Having read the small print I have a bit of a conundrum. I bought the bags especially to wash my microfiber based reusable diapers (I had bought them before I realised how bad a fabric microfiber was and I presumed the fabric would be cotton). Anyway the guppyfriend bag instructs users to remove coarse dirt…but if I’m washing soiled nappies wich may have traces of dirt would that mean my bag fills up with unsanitary waste?

If anyone has had experience with the bag is love your input!

5 years ago

I’ve been looking into this bag and I can’t really find much information on what it’s actually made of. It’s synthetic polyamide, so doesn’t that mean that it can also leech synthetic fibers into water? I wondered if you had more information on it. I’ve been trying to buy clothing made of natural fibers, but it is such a challenge. Even organic cotton items can have elastane or other stretchy fibers woven in as well. Any tips?

5 years ago

Did you notice if it caught pet hair? That would be amazing since the pet hair clogs up our washer.

5 years ago

Why wouldn’t a natural fabric like muslin work? Has anybody tried it? You would need to install a zipper on a muslin bag to prevent fibers from escaping through a drawstring space, though. Ironic that the zero waste guru Bea what’s her name uses microfiber cleaning cloths. Oh the hypocrisy.

rakesh bhandari
5 years ago

useful article ! guppy friend sounds good project as it will control microfiber pollution.

5 years ago

Thank you so much for another very interesting and helpful review! I’m afraid to wash our synthetic clothes since I learned about microfibers so I’ll purchase one bag for sure. I’m also wondering about filters that can be added on the water drain pipe. I found 3 on plastic pollution coalition website, have you tried them?

Rosie (@greenrosielife)
6 years ago

How disappointing that the bag was both made from a form of plastic (perhaps there is no non plastic suitable alternative) and wrapped in plastic as well – that is just awful. I wonder if all new washing machines could be fitted with microfiber filters and the collected debris itself collected and returned to be recycled?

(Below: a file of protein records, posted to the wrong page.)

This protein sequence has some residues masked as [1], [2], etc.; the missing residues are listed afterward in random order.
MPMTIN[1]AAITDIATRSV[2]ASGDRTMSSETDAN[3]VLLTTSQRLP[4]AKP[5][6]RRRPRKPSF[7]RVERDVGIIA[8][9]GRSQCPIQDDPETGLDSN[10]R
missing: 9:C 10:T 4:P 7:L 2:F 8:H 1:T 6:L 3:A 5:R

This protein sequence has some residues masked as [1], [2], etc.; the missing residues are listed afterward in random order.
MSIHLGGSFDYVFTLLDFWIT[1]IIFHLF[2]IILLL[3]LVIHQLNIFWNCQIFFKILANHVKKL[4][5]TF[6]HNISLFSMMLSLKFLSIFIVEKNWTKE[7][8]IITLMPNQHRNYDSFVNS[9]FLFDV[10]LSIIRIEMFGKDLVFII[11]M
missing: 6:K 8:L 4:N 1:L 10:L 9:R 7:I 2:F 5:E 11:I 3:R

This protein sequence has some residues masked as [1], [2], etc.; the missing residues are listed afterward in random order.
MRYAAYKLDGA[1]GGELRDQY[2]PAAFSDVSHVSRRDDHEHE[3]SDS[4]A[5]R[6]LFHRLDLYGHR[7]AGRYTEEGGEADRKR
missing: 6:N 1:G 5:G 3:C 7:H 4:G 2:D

Popping by from #Zerowasteheroes

6 years ago

Not in plastic anymore -see older comments.

6 years ago

I checked the bag out on the Patagonia website and they sell it in a cardboard box.

6 years ago

FWIW I just got mine (yay!) and it came in a cardboard box!! No plastic. Can’t wait to try it out.
Thanks for posting about your experience….

6 years ago

So I assume it also catches any dirt, sand or food that was on the clothing? How clean did the clothes seem? My kids usually wait till they spill something to put their fleece jackets in the laundry.

6 years ago
Reply to  Melody

Spilled over food will be removed when detergent and water gets to the apparel. When the textiles are able to move inside the bag they should be as clean as when washed without the bag. We tested ketchup, blood, clay, chocolate, etc., but recommend to remove coarse dirt before washing, though. Certainly, solid parts will stay in the bag.

Danielle Epifani
6 years ago

Thank you for taking the time to sample and review all of these products for us! No doubt many are eager to learn what they can do and it’s helpful to know some options exist. Definitely when I saw the pictures I could already feel myself wanting to rinse the bag under water to clean it. It would definitely take some conscious habit reshaping. I also recall that some products are more effective at catching more fibers than others. I’m with you, it will be a lot of work to properly care for synthetic clothes, so I’d rather not buy them, but will look into a system for those who do wash at my home. Your kitties are like marine life who smell something good to eat on plastic!

Jean Salmon
6 years ago

Thanks for evaluating this method of reducing microfiber release.

Somehow I thought that most of the microfibers were released in a tumble dryer, so I hang my microfiber clothing on a clothesline on my tiny, south facing balcony. It prevents premature thinning and required replacement of most of my clothing. Due to a “bad back”, my microfiber clothing is generally jackets and bathrobes where the weight of wool or other natural fibers causes some pain.

Should an extended period of rain limit my line drying, would most of the microfibers end up in the lint filter of a tumble dryer where they could be put in the trash?

5 years ago
Reply to  Beth Terry

It would be interesting to see how the fineness of the “weave” compares to, say, a high thread count cotton zip pillowcase. The allergy pillowcases, for example, have a very tight weave. I’ve used these for washing delicates in the washer for years. I’ll test it on my next fleece (I’m allergic to wool) jacket wash.